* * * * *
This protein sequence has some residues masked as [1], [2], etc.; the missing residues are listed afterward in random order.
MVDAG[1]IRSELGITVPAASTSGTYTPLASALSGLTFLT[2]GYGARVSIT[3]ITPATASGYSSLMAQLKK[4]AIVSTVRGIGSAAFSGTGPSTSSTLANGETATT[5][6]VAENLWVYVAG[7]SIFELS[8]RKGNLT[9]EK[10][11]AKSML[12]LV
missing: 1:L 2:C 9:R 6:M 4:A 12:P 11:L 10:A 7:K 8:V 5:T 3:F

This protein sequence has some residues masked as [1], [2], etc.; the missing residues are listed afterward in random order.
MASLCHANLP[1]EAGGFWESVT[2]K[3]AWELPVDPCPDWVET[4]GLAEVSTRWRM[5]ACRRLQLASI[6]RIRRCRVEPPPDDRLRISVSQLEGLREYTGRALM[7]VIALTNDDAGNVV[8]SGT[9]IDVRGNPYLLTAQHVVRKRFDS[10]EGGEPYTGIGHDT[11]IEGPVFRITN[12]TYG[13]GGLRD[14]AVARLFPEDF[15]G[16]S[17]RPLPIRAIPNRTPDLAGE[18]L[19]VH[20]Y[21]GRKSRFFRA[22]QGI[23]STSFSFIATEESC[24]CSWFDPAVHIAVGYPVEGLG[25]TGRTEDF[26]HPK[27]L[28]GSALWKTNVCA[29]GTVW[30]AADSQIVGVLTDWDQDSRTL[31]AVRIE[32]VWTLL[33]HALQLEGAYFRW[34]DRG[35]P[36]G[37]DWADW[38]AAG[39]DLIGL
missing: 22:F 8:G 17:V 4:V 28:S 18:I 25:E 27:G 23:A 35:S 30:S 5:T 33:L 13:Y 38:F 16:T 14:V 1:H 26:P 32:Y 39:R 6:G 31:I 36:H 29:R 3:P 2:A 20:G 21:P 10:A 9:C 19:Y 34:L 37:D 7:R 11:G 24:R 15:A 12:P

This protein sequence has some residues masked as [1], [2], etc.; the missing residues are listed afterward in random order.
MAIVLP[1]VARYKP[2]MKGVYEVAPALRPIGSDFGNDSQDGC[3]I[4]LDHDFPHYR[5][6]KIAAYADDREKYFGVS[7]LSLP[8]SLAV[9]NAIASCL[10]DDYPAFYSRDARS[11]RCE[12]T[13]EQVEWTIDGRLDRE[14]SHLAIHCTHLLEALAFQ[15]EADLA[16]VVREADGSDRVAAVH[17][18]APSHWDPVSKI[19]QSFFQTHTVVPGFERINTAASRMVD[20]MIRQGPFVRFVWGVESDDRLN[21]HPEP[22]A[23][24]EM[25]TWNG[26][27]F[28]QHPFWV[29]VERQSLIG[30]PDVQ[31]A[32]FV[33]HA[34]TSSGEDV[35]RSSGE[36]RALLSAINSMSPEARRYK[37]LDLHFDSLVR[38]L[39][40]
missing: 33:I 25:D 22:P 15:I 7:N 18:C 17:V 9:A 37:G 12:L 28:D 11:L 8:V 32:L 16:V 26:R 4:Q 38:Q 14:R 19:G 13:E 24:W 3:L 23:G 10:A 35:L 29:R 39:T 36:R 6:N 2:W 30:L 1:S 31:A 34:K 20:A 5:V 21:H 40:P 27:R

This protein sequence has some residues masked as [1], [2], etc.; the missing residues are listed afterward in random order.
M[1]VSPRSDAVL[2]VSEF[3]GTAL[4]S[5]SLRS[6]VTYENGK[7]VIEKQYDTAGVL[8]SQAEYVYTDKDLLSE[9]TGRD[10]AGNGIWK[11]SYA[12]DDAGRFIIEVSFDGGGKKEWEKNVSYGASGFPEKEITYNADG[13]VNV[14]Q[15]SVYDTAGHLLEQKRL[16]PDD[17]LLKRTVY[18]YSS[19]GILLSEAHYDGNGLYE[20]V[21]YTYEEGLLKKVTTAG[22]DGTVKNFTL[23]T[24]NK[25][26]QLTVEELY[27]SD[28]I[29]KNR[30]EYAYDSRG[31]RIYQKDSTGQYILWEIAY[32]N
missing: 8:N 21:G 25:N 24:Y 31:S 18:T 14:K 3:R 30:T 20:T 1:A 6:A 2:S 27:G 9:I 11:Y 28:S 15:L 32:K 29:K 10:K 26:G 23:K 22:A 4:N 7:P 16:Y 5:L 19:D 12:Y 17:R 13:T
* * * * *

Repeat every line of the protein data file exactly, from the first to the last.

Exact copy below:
This protein sequence has some residues masked as [1], [2], etc.; the missing residues are listed afterward in random order.
MVDAG[1]IRSELGITVPAASTSGTYTPLASALSGLTFLT[2]GYGARVSIT[3]ITPATASGYSSLMAQLKK[4]AIVSTVRGIGSAAFSGTGPSTSSTLANGETATT[5][6]VAENLWVYVAG[7]SIFELS[8]RKGNLT[9]EK[10][11]AKSML[12]LV
missing: 1:L 2:C 9:R 6:M 4:A 12:P 11:L 10:A 7:K 8:V 5:T 3:F

This protein sequence has some residues masked as [1], [2], etc.; the missing residues are listed afterward in random order.
MASLCHANLP[1]EAGGFWESVT[2]K[3]AWELPVDPCPDWVET[4]GLAEVSTRWRM[5]ACRRLQLASI[6]RIRRCRVEPPPDDRLRISVSQLEGLREYTGRALM[7]VIALTNDDAGNVV[8]SGT[9]IDVRGNPYLLTAQHVVRKRFDS[10]EGGEPYTGIGHDT[11]IEGPVFRITN[12]TYG[13]GGLRD[14]AVARLFPEDF[15]G[16]S[17]RPLPIRAIPNRTPDLAGE[18]L[19]VH[20]Y[21]GRKSRFFRA[22]QGI[23]STSFSFIATEESC[24]CSWFDPAVHIAVGYPVEGLG[25]TGRTEDF[26]HPK[27]L[28]GSALWKTNVCA[29]GTVW[30]AADSQIVGVLTDWDQDSRTL[31]AVRIE[32]VWTLL[33]HALQLEGAYFRW[34]DRG[35]P[36]G[37]DWADW[38]AAG[39]DLIGL
missing: 22:F 8:G 17:V 4:V 28:S 18:I 25:E 27:G 23:A 35:S 30:S 5:T 33:L 13:Y 38:F 16:T 14:V 1:H 26:P 32:Y 39:R 6:G 31:I 36:H 29:R 3:P 2:A 20:G 21:P 10:A 9:C 19:Y 34:L 37:D 7:R 11:G 24:R 15:A 12:P

This protein sequence has some residues masked as [1], [2], etc.; the missing residues are listed afterward in random order.
MAIVLP[1]VARYKP[2]MKGVYEVAPALRPIGSDFGNDSQDGC[3]I[4]LDHDFPHYR[5][6]KIAAYADDREKYFGVS[7]LSLP[8]SLAV[9]NAIASCL[10]DDYPAFYSRDARS[11]RCE[12]T[13]EQVEWTIDGRLDRE[14]SHLAIHCTHLLEALAFQ[15]EADLA[16]VVREADGSDRVAAVH[17][18]APSHWDPVSKI[19]QSFFQTHTVVPGFERINTAASRMVD[20]MIRQGPFVRFVWGVESDDRLN[21]HPEP[22]A[23][24]EM[25]TWNG[26][27]F[28]QHPFWV[29]VERQSLIG[30]PDVQ[31]A[32]FV[33]HA[34]TSSGEDV[35]RSSGE[36]RALLSAINSMSPEARRYK[37]LDLHFDSLVR[38]L[39][40]
missing: 33:I 25:D 22:P 15:I 7:N 18:C 17:V 9:A 37:G 12:L 28:D 11:L 8:V 32:L 16:V 26:R 4:Q 38:Q 14:R 19:G 13:E 24:W 3:L 23:G 10:A 35:L 29:R 39:T 36:R 6:N 2:W 30:L 1:S 31:A 34:K 20:A 5:V 21:H 40:P 27:R

This protein sequence has some residues masked as [1], [2], etc.; the missing residues are listed afterward in random order.
M[1]VSPRSDAVL[2]VSEF[3]GTAL[4]S[5]SLRS[6]VTYENGK[7]VIEKQYDTAGVL[8]SQAEYVYTDKDLLSE[9]TGRD[10]AGNGIWK[11]SYA[12]DDAGRFIIEVSFDGGGKKEWEKNVSYGASGFPEKEITYNADG[13]VNV[14]Q[15]SVYDTAGHLLEQKRL[16]PDD[17]LLKRTVY[18]YSS[19]GILLSEAHYDGNGLYE[20]V[21]YTYEEGLLKKVTTAG[22]DGTVKNFTL[23]T[24]NK[25][26]QLTVEELY[27]SD[28]I[29]KNR[30]EYAYDSRG[31]RIYQKDSTGQYILWEIAY[32]N
missing: 8:N 21:G 25:N 24:Y 31:S 18:T 14:K 3:R 30:T 20:T 1:A 6:A 2:S 27:G 9:I 11:Y 28:S 15:L 32:K 29:K 10:K 26:G 23:K 22:A 4:N 7:P 16:Y 5:L 19:D 12:Y 17:R 13:T